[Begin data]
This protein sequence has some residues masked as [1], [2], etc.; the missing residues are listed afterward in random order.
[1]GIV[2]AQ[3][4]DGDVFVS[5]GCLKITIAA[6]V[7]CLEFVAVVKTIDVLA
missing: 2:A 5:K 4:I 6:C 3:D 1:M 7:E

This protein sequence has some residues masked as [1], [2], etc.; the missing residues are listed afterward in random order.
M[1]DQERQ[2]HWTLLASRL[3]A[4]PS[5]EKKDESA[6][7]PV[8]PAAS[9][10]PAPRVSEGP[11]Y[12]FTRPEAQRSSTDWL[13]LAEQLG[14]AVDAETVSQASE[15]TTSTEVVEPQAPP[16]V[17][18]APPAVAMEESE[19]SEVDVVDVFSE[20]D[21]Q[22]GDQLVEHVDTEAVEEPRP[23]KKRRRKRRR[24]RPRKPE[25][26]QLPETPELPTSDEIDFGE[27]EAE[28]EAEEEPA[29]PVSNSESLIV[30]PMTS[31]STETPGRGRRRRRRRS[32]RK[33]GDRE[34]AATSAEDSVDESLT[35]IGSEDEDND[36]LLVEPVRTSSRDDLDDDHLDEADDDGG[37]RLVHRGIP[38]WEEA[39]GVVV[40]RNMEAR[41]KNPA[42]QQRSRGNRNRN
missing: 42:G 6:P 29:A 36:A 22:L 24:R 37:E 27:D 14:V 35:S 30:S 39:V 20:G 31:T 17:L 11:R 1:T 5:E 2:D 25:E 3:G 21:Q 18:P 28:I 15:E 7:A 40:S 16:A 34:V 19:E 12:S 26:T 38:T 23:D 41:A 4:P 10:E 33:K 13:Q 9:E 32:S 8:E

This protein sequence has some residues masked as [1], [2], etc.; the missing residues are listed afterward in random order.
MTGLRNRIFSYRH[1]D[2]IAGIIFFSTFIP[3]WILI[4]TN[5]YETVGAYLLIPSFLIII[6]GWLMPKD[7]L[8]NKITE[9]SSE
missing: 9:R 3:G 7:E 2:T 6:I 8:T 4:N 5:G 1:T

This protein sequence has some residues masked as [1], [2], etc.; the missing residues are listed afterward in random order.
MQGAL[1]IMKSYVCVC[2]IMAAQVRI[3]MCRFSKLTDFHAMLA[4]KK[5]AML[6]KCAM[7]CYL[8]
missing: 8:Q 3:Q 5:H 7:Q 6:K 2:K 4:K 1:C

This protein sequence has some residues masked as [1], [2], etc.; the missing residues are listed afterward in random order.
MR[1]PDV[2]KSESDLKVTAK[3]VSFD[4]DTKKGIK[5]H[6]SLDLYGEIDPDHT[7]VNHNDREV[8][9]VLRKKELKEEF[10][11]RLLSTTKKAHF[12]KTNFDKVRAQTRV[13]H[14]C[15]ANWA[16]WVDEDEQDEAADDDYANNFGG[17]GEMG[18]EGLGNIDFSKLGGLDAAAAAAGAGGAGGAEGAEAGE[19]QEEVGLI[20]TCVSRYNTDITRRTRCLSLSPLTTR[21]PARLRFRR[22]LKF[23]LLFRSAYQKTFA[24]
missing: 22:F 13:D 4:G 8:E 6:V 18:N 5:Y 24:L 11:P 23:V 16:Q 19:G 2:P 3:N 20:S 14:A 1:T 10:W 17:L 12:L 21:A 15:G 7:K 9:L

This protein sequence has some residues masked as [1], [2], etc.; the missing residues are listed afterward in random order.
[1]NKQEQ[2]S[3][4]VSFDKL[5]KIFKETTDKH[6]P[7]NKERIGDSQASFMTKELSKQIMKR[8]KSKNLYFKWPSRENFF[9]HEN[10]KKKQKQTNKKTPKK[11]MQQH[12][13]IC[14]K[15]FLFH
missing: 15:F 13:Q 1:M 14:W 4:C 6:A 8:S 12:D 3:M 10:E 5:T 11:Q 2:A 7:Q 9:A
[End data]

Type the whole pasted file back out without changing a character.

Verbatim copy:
This protein sequence has some residues masked as [1], [2], etc.; the missing residues are listed afterward in random order.
[1]GIV[2]AQ[3][4]DGDVFVS[5]GCLKITIAA[6]V[7]CLEFVAVVKTIDVLA
missing: 2:A 5:K 4:I 6:C 3:D 1:M 7:E

This protein sequence has some residues masked as [1], [2], etc.; the missing residues are listed afterward in random order.
M[1]DQERQ[2]HWTLLASRL[3]A[4]PS[5]EKKDESA[6][7]PV[8]PAAS[9][10]PAPRVSEGP[11]Y[12]FTRPEAQRSSTDWL[13]LAEQLG[14]AVDAETVSQASE[15]TTSTEVVEPQAPP[16]V[17][18]APPAVAMEESE[19]SEVDVVDVFSE[20]D[21]Q[22]GDQLVEHVDTEAVEEPRP[23]KKRRRKRRR[24]RPRKPE[25][26]QLPETPELPTSDEIDFGE[27]EAE[28]EAEEEPA[29]PVSNSESLIV[30]PMTS[31]STETPGRGRRRRRRRS[32]RK[33]GDRE[34]AATSAEDSVDESLT[35]IGSEDEDND[36]LLVEPVRTSSRDDLDDDHLDEADDDGG[37]RLVHRGIP[38]WEEA[39]GVVV[40]RNMEAR[41]KNPA[42]QQRSRGNRNRN
missing: 42:G 6:P 29:A 36:A 22:L 24:R 37:E 27:D 14:V 35:S 30:S 39:V 20:G 31:T 17:L 11:R 1:T 5:E 2:D 25:E 3:G 21:Q 18:P 28:I 15:E 7:A 40:S 16:A 34:V 19:E 12:S 26:T 38:T 23:D 41:A 4:P 10:E 33:K 13:Q 9:E 32:S 8:E

This protein sequence has some residues masked as [1], [2], etc.; the missing residues are listed afterward in random order.
MTGLRNRIFSYRH[1]D[2]IAGIIFFSTFIP[3]WILI[4]TN[5]YETVGAYLLIPSFLIII[6]GWLMPKD[7]L[8]NKITE[9]SSE
missing: 9:R 3:G 7:E 2:T 6:I 8:T 4:N 5:G 1:T

This protein sequence has some residues masked as [1], [2], etc.; the missing residues are listed afterward in random order.
MQGAL[1]IMKSYVCVC[2]IMAAQVRI[3]MCRFSKLTDFHAMLA[4]KK[5]AML[6]KCAM[7]CYL[8]
missing: 8:Q 3:Q 5:H 7:Q 6:K 2:K 4:K 1:C

This protein sequence has some residues masked as [1], [2], etc.; the missing residues are listed afterward in random order.
MR[1]PDV[2]KSESDLKVTAK[3]VSFD[4]DTKKGIK[5]H[6]SLDLYGEIDPDHT[7]VNHNDREV[8][9]VLRKKELKEEF[10][11]RLLSTTKKAHF[12]KTNFDKVRAQTRV[13]H[14]C[15]ANWA[16]WVDEDEQDEAADDDYANNFGG[17]GEMG[18]EGLGNIDFSKLGGLDAAAAAAGAGGAGGAEGAEAGE[19]QEEVGLI[20]TCVSRYNTDITRRTRCLSLSPLTTR[21]PARLRFRR[22]LKF[23]LLFRSAYQKTFA[24]
missing: 22:F 13:D 4:G 8:E 6:V 18:N 5:Y 24:L 11:P 23:V 16:Q 19:G 2:P 3:N 20:S 14:A 1:T 10:W 17:L 12:L 21:A 15:G 7:K 9:L

This protein sequence has some residues masked as [1], [2], etc.; the missing residues are listed afterward in random order.
[1]NKQEQ[2]S[3][4]VSFDKL[5]KIFKETTDKH[6]P[7]NKERIGDSQASFMTKELSKQIMKR[8]KSKNLYFKWPSRENFF[9]HEN[10]KKKQKQTNKKTPKK[11]MQQH[12][13]IC[14]K[15]FLFH
missing: 15:F 13:Q 1:M 14:W 4:C 6:A 8:S 12:D 3:M 10:E 5:T 11:Q 2:A 7:Q 9:A